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Dominique Easley is projected to be the first Florida player taken in the 2014 NFL Draft by most analysts.

Wednesday May 7, 2014NFL Prospects: A look at Gators Available in 2014 Draft

Dominique Easley is projected to be the first Florida player taken in the 2014 NFL Draft by most analysts.

Scott Carter
By SCOTT CARTER Senior Writer

GAINESVILLE, Fla. – In a tweet time-stamped 11:39 a.m. on Sept. 25, Dominique Easley let everyone know what he had just found out.

His right knee, the one injured in practice the previous night, needed to be repaired surgically. For the second time in his UF career, Easley had torn an anterior cruciate ligament. The first time, his sophomore season against Florida State, Easley hurt his left knee.

His college career over – Easley could have applied for a fifth year of eligibility but chose not to – the senior defensive lineman thanked Florida fans for their support and ended his message with one word: #believe.

In the weeks and months that followed, Easley tweeted occasional photos of his rehab at the Andrews Institute in Pensacola and various updates on his progress or mindset.

Dominique Easley

While others doubted if he could get healthy and convince an NFL team to take him in the draft, Easley (photo) relied on that word he hashtagged at the end his tweet.

“I don’t expect sympathy from people. Life is not about sympathy,’’ said Easley, who has a 1-year-old son. “You got to get through what you got to get through. That's how I look at life. I got a mouth to feed, so if I cry, he's going to cry. I can't let that happen.”

Easley spoke those words late last month as he walked off the field following his pro day at Ben Hill Griffin Stadium. After a difficult seven months, Easley walked off optimistic he had done enough to impress the NFL personnel in attendance.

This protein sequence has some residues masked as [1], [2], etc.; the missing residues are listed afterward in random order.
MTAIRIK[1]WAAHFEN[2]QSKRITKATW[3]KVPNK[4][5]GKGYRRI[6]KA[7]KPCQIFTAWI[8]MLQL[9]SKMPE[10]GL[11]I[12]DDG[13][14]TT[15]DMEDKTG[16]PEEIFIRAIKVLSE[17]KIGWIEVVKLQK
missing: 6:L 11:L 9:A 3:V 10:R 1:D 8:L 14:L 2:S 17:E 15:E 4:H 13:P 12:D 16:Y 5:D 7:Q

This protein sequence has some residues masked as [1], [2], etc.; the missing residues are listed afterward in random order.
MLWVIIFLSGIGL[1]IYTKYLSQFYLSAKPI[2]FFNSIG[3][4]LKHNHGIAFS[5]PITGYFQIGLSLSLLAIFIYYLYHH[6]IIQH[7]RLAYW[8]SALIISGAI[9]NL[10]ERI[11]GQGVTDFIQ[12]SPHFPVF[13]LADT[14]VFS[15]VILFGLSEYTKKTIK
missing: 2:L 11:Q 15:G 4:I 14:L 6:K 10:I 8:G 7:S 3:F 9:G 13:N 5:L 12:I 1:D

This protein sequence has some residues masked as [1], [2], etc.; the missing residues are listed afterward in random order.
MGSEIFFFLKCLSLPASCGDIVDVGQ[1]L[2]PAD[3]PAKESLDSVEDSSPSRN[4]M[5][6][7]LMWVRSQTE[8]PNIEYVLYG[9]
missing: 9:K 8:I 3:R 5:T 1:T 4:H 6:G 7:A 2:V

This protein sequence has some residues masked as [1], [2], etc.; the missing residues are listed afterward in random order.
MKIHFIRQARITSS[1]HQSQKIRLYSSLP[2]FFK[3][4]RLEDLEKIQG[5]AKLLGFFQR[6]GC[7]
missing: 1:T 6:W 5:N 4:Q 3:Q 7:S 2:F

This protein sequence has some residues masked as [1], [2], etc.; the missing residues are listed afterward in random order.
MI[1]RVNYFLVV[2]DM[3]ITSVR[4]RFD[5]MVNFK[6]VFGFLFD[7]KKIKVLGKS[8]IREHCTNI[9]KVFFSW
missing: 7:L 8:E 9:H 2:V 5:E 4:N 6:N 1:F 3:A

He stressed he isn’t all the way back from the knee injury but would be by the time summer camps start. Despite two knee surgeries, and despite playing only three games his senior season, Easley is expected to be the first Gator selected in the 2014 NFL Draft, which starts on Thursday night.

Considered a first-round talent prior to his knee injury, Easley dropped as questions loomed about his durability and recovery. However, after a strong performance at his pro day, Easley appears to have gained momentum and is viewed as a potential steal in the middle rounds if not taken higher.

“For a 4-3 defense, if you’re looking for an under tackle, a run defender, an all-around inside presence with a good factor grade that can rush the quarterback, can read and react, I think Easley is a very good prospect,’’ former Bucs coach Jon Gruden, now with ESPN, said this week on a media teleconference. “I thought he was certainly a top-50 player in this draft prior to the injury.”

While Easley is the most prominent UF player in this year’s draft, the Gators have others in position to hear their name called on Friday and Saturday in the later rounds.

Let’s take a look at the Gators available in the draft:


ESPN analyst Todd McShay ranks Easley the 64th-best prospect in the draft on his list of the 300 top prospects ($). That would put him late in the second round or early in the third round. A successful team without a lot of immediate needs in the draft could take a flyer on Easley, give him time to get back to 100 percent, and come away with a low-risk, high-value pick if Easley returns to form.

Jaylen Watkins


No other UF player improved his stock as much as Watkins (photo) at the NFL combine and at various private workouts. Watkins is athletic and strong enough to play both safety and cornerback. He has reportedly worked out for New England, Carolina, Detroit, Philadelphia and Washington. McShay ranks him the 85th-best prospect, which would put him in the third round.